Martha Coakley will be a thoughtful and effective partner for local governments and school districts.

In my conversations with Martha Coakley, I find that she speaks with clarity and specificity on issues of concern, particularly those raised by educators and municipal officials. The reason is obvious. I first met Martha Coakley before she was elected Middlesex D.A., when she lived on Rawson Road. I remember when she visited Town Meeting as she prepared to run for District Attorney, engaging in thoughtful conversations about the office with everyone she met. Ever since she won her first election, she impressed me with her willingness to listen to folks at the local level, to ask questions, to engage in partnerships. She has earned a reputation as an outstanding leader and manager.

Martha Coakley has never been the kind of top down official who would use the power of her office to force thoughtless and arbitrary mandates onto cities and towns. In sharp contrast, Charlie Baker has a longstanding record of disdain for K-12 school districts, and a track record of supporting widespread privatization of local services. His work as a founder of the Pioneer Institute, and his record as a member of the Board of Elementary & Secondary Education, give us significant warning that Charlie Baker would bring us right back to the Pioneer playbook that did so much damage to Arlington during the Romney years.

Charlie Baker is a huge risk to progressive, pragmatic, and sound local governance. I want to elect the candidate who is best able to counter Charlie Baker’s privatization agenda. I know that Martha Coakley is best able to present and support sound, pragmatic arguments that will resonate with Massachusetts voters. Martha Coakley best expresses my values, and is our best hope for taking our commonwealth in a pragmatically progressive direction that supports excellence at the local level.

Please join with me in supporting Martha Coakley for governor in the Democratic primary, Tuesday, September 9.

How to get away with murder

Viola Davis

Note: Since this was posted, The Boston Globe is reporting that the parent company of Hannaford is bidding for Market Basket. Are they trying to buy themselves into the boycott?

If corporations are people, perhaps Professor Annalise Keating has been consulting with some miscreant in the assault on Market Basket. The good professor, played by Viola Davis, is the lead character in the new TV series, How to Get Away with Murder.

We are watching the crime right before our eyes. The stores are on life support. No produce. No customers, except for the few who venture in to get a box of corn flakes or a can of tuna.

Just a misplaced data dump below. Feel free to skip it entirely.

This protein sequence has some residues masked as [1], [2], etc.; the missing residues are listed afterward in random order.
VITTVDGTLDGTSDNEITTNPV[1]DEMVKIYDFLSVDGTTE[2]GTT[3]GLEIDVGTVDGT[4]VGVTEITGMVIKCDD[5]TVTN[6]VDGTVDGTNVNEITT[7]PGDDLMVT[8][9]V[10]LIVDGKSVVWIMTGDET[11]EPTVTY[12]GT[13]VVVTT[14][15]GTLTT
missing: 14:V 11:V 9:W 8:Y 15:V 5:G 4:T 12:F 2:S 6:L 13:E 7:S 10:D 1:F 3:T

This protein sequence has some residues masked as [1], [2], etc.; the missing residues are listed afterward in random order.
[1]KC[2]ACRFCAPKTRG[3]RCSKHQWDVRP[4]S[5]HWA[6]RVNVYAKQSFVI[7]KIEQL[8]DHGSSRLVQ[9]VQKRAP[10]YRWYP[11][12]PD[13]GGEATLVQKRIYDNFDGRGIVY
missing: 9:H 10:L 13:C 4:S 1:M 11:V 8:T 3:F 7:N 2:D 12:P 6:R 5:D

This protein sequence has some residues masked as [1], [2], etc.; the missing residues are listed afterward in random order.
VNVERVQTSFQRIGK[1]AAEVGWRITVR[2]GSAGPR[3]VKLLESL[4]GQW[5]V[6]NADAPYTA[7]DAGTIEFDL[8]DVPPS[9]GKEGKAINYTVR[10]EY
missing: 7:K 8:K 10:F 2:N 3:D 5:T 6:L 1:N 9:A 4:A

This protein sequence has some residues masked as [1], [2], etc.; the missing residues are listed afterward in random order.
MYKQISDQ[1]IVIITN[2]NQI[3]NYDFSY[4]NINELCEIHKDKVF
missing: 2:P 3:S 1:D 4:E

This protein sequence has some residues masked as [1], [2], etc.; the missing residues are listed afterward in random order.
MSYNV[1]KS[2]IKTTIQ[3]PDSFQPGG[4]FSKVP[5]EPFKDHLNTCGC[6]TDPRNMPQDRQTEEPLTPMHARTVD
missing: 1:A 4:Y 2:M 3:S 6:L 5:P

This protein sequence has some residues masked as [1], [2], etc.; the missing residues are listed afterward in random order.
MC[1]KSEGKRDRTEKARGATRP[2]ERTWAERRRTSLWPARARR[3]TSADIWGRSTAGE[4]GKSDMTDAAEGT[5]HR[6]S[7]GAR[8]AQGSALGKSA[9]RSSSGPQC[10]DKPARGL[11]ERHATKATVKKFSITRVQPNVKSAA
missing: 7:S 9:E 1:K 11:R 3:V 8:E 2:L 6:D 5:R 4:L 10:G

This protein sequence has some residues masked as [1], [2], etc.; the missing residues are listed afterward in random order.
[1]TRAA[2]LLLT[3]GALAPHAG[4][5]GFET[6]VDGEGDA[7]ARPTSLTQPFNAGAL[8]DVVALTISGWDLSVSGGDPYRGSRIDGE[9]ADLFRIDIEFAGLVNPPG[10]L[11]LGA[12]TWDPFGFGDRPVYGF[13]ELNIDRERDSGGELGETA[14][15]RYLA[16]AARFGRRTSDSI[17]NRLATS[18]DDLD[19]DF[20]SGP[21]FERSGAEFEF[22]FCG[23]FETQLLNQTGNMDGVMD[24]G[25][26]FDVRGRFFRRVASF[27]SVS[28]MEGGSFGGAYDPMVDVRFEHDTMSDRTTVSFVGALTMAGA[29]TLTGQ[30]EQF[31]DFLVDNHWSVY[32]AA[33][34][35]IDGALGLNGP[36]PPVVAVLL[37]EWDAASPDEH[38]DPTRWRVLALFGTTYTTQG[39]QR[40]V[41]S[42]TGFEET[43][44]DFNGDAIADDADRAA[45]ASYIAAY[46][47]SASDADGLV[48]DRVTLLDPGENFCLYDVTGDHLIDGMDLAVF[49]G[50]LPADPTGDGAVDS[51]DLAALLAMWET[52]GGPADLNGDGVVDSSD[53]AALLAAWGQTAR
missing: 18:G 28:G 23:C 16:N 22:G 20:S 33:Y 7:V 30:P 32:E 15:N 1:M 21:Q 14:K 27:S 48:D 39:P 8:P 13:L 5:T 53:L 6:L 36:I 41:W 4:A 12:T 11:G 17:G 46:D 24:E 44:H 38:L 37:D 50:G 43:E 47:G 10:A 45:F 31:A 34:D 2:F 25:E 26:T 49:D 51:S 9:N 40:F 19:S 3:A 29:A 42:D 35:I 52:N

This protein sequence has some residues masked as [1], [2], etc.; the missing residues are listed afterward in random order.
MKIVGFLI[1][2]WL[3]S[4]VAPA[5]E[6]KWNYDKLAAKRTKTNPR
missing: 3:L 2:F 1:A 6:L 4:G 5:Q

I am sure that Professor Keating could talk about motive and opportunity, which all seem to point to Arthur S. and his family’s 51% share of the corporate votes. Plenty of opportunity, and the intra-family animosity would seem to provide significant motive for a crime of this nature.

The evidence also suggests that Arthur S. and his side of the family wants to sell the chain, and they don’t want Artie T. to be the successful buyer.

Market Basket may have been an attractive takeover target a couple of weeks ago, but that’s not the case when customers are entrenched in a boycott unless Artie T. prevails in the current dispute. Not very attractive if Piggly Wiggly wants to expand into New England, because your entire local operation would be a collection of stores that nobody will want to visit.

The customer abandonment of Market Basket brings joy to the owners of Hannaford’s, Stop & Shop, and Shaws. They are probably praying for this dispute to linger into eternity. Might even be worth a billion or two to buy the chain and kill it off. A couple of weeks ago, this may have been a good strategy for one of the competitors, but every day customers are becoming more stubborn supporters of Artie T and the Market Basket workers.  A complicated buyout might have flown under the radar, but if an active competitor buys Market Basket, that competitor would also become a target of the boycott. Thus, we have this interesting triangle in which:

  • Hannaford would be thrilled to see Stop & Shop or Shaws publicly buying Market Basket, with the boycott expanding to their stores.
  • Stop & Shop would be thrilled to see Hannaford or Shaws publicly buying Market Basket, with the boycott expanding to their stores.
  • Shaws would be thrilled to see Stop & Shop or Hannaford publicly buying Market Basket, with the boycott expanding to their stores.

If a mysterious buyer appears and wins Market Basket, one would need to wonder who is behind a Blissful Supermarket Trust, why they would want to buy Market Basket, and why a majority of the board would rather put it in the hands of this outside party instead of a group headed by Arthur T.

Clearly, with the customer boycott in full force and former Radio Shack CEO Jim Gooch at the helm, Market Basket’s death under new ownership could be quicker than an Oklahoma execution. Why would an outside bidder come in to kill Market Basket, and why would the Board of Directors push the chain into a rapid and painful death? We will probably need Professor Annalise Keating to supervise the autopsy and unravel all the details of the crime. Let’s hope it doesn’t come down to that.

If corporations are people, this is homicide

 market-basket  coen_bros

Everyone loves a happy ending.

Someone is going to make a movie about the current Market Basket drama. We’ll
have a good idea who makes the movie when this episode plays out. If Arthur T. (Artie T.) Demoulas and the workers prevail, it’s a happy Disney movie. If Arthur S. Demoulas, Felicia Thornton, and Jim Gooch maintain control of the company and continue on the current course, the Coen Brothers should make the film.